Using the latest genome sequencing techniques, a research team led by scientists from UC San Francisco, Baylor College of Medicine, and Texas Children's Hospital has identified a new autoimmune syndrome characterized by a combination of severe lung disease and arthritis that currently has no therapy. [More]
Immunocore reports clinical trial data from IMCgp100 Phase I/IIa study at AACR 2015

Immunocore reports clinical trial data from IMCgp100 Phase I/IIa study at AACR 2015

Immunocore Limited, a world-leading biotechnology company developing novel biological drugs to treat cancer, viral infections and autoimmune diseases, today announced clinical trial data from the Phase I/IIa study of its lead programme IMCgp100, at the American Association for Cancer Research Annual Meeting 2015, in Philadelphia, USA. [More]
Pembrolizumab drug halts tumor growth in 76% of patients with pleural mesothelioma

Pembrolizumab drug halts tumor growth in 76% of patients with pleural mesothelioma

The PD-1 inhibitor pembrolizumab, a cancer immunotherapy drug, shrank or halted growth of tumors in 76 percent of patients with pleural mesothelioma, a rare and deadly form of cancer that arises in the outer lining of the lungs and internal chest wall, according to a new study from researchers in the Perelman School of Medicine at the University of Pennsylvania. [More]
Researchers reveal the precise mechanism used by bacteria to target invading viruses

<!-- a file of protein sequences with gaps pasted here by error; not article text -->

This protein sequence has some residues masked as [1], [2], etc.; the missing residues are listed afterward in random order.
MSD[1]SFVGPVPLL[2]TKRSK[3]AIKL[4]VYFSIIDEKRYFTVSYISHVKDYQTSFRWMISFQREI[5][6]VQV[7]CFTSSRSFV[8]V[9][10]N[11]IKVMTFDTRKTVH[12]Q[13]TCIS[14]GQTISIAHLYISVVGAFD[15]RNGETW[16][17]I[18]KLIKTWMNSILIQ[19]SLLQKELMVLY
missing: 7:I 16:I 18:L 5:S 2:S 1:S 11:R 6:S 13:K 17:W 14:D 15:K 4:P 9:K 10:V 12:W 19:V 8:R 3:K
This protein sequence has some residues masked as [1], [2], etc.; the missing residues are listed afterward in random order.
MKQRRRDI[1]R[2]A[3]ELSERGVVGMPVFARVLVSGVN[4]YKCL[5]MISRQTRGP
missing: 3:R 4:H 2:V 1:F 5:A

Researchers reveal the precise mechanism used by bacteria to target invading viruses

One of the immune system's most critical challenges is to differentiate between itself and foreign invaders -- and the number of recognized autoimmune diseases, in which the body attacks itself, is on the rise. [More]
UAB research findings may lead to better treatment for women with HER2+ breast cancer

UAB research findings may lead to better treatment for women with HER2+ breast cancer

There are five subtypes of breast cancer, and they are distinct diseases with vastly different biologies that drastically alter their progression and responses to treatment. Understanding those differences is the starting point to a more effective, personalized treatment of breast cancer, which strikes more than 230,000 women in the U.S. each year. [More]
Inova Diagnostics gains FDA de novo clearance for NOVA View automated digital IFA microscope

Inova Diagnostics gains FDA de novo clearance for NOVA View automated digital IFA microscope

Inova Diagnostics, the worldwide leader in autoimmune diagnostic reagents and systems for the clinical laboratory, announced today that the United States Food and Drug Administration has cleared NOVA View, an automated digital IFA (indirect fluorescent assay) microscope, through the de novo classification process. [More]
Juvenile arthritis care in NSW, Australia: an interview with Jannine Jackson

Juvenile arthritis care in NSW, Australia: an interview with Jannine Jackson

Juvenile arthritis is a disease that, by definition, affects children under the age of sixteen. It's an autoimmune inflammatory condition that affects children's joints. Several different forms of the condition are diagnosed based on how many joints are affected and whether or not other parts of the body are also affected... [More]